California District Court Partially Dismisses Constitutional Claims In Dental Antitrust Suit
On March 19, 2020, District Judge George Wu of the United States District Court for the Central District of California dismissed an Equal Protection Clause claim, and expressed skepticism about remaining claims from a dental company’s suit alleging anticompetitive practices on the part of the Dental Board of California (the “Board”) and related due process and Dormant Commerce Clause claims. Sulitzer v. Tippins, 2:19-cv-08902 (C.D.Cal. March 19, 2020).
Plaintiffs are Jeffrey Sulitzer, a licensed dentist in California, Sulitzer PC, and SmileDirectClub LLC. Sulitzer specializes in the treatment of malocclusions or misaligned teeth and uses his expertise to oversee SmileDirect as its Chief Clinical Officer. SmileDirect is a national chain of over 350 storefronts, known as “SmileShops,” and a mobile “SmileBus,” which together provide patients with guidance on clear aligner therapy and connect patients with licensed dentists in their respective areas. SmileShop and SmileBus staff are not themselves licensed medical professionals and do not perform clinical services, instead relaying patient information and photos to Sulitzer or another treating dentist for medical advice. Plaintiffs claim the direct-to-consumer model offered by SmileDirect allows affiliated dentists to reach a greater percentage of customers.
Defendants are an investigator in the Enforcement Unit of the Board, the Executive Director of the Board, fifteen other named members of the Board, and ten Doe defendants. The Board regulates and enforces the standards for practice of dentistry and dental hygiene in California.
Plaintiffs allege that their “tele-dentistry” model threatens dentists’ traditional in-office model and will undercut typical prices by 60-70% through a direct-to-consumer model. Because of the threat to the industry, Plaintiffs claim that the Board deployed its investigator to “conduct a series of coordinated raids,” “intentionally harass Sulitzer P.C. employees and consumers,” and “serve a series of unwarranted information requests…designed to intimidate, harass, and unduly burden.” Based on these allegations, Plaintiffs delineate five causes of action: (1) a violation of Section 1 of the Sherman Act for anticompetitive conduct in the California tooth alignment therapy treatment market; (2) a Dormant Commerce Clause claim for the impact on SmileDirectClub locations outside of California; (3) an Equal Protection Clause claim; (4) a substantive due process claim; and (5) a California unfair competition law claim. Defendants moved to dismiss the complaint in December 2019.
Defendants focused much of their efforts on combating the claims of anticompetitive conduct by claiming state-action immunity for the Board. Under the state-action immunity standard, most recently articulated by the Supreme Court in North Carolina St. Bd. Of Dent. Examiners v. Federal Trade Comm’n, 574 U.S. 594 (2015), state government agencies are immune to federal antitrust claims for their regulatory action if the agencies are not controlled by “active market participants,” or if the alleged anticompetitive conduct is “clearly articulated and firmly expressed as state policy” and “actively supervised by the State.” In this instance, Defendants argued that the Board is not controlled by active market participants because most board members are appointed by the Governor rather than elected by the industry (as was the case in North Carolina), only 8 of the 15 members are licensed dentists, and two of those dentists are only, as plaintiffs admit, “potential participants” in the market. Similarly, the conduct alleged by Plaintiffs, including inspecting SmileDirect storefronts, conducting investigations, and submitting information requests, are activities of state policy supervised by the State. Thus, Defendants argued, the Board is immune. Further, Defendants suggested that Plaintiffs’ antitrust allegations lack sufficiently detailed claims and fail to show any motivation or agreement on the part of the Board to restrain trade beyond a vague recitation of the elements of a typical Shearman Act claim.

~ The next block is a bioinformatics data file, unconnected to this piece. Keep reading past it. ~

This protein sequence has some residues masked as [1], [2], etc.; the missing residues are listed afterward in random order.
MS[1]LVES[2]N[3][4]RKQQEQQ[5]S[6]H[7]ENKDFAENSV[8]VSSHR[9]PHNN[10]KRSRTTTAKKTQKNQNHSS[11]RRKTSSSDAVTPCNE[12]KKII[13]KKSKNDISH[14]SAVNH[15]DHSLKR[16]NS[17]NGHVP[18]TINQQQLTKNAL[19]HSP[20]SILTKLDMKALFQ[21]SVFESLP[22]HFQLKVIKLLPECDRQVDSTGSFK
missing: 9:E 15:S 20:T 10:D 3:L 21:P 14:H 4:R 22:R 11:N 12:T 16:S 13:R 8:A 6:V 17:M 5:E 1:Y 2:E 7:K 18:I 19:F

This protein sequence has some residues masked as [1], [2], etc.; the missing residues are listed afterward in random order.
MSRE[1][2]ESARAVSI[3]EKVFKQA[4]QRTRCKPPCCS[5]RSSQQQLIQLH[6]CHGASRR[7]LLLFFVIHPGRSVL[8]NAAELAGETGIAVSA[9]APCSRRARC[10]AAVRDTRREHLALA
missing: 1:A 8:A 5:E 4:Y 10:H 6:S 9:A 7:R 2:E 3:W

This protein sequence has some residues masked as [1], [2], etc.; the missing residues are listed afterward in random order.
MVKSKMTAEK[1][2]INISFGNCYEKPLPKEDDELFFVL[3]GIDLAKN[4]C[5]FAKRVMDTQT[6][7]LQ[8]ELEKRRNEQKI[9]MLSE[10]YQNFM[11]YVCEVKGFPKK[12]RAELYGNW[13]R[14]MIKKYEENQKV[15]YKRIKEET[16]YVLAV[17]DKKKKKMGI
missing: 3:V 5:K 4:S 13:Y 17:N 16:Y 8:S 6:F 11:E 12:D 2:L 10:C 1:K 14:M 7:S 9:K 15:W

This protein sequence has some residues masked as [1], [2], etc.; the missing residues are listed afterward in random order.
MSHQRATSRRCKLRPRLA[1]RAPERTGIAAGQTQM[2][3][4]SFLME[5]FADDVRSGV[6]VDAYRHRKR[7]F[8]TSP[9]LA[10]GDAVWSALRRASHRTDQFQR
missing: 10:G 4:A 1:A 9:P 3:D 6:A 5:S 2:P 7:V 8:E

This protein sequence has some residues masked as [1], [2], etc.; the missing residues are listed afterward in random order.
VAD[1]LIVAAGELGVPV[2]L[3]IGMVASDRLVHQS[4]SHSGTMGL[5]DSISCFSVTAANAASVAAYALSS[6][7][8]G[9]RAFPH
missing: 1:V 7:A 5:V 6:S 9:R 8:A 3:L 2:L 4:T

In a hearing in early March—following briefing on the motion to dismiss—the Court tipped its hand on its view of the Equal Protection and Dormant Commerce Clause claims, tentatively dismissing both and requiring further briefing from Plaintiffs to identify facts supporting the claims. In its March 19 hearing, the Court dismissed the Equal Protection Clause claim from the bench, but let the Dormant Commerce Clause claim stand and requested further briefing from Defendants to rebut Plaintiffs’ new allegations on the topic. The Court scheduled another telephonic hearing in April to hear arguments on the Dormant Commerce Clause and remaining antitrust claims on which it has not yet ruled. The Court also suggested that Plaintiffs consider whether their claims are better located in state court where there may be more appropriate remedies against a state body.
The next hearing on the motion to dismiss is scheduled for April 23, 2020, at which time the Court will take up the remaining constitutional and antitrust claims. This case will be worth monitoring going forward as an example of a district court interpreting the North Carolina ruling and helping further clarify the bounds of allowable conduct by state agencies that regulate markets in which their members also participate.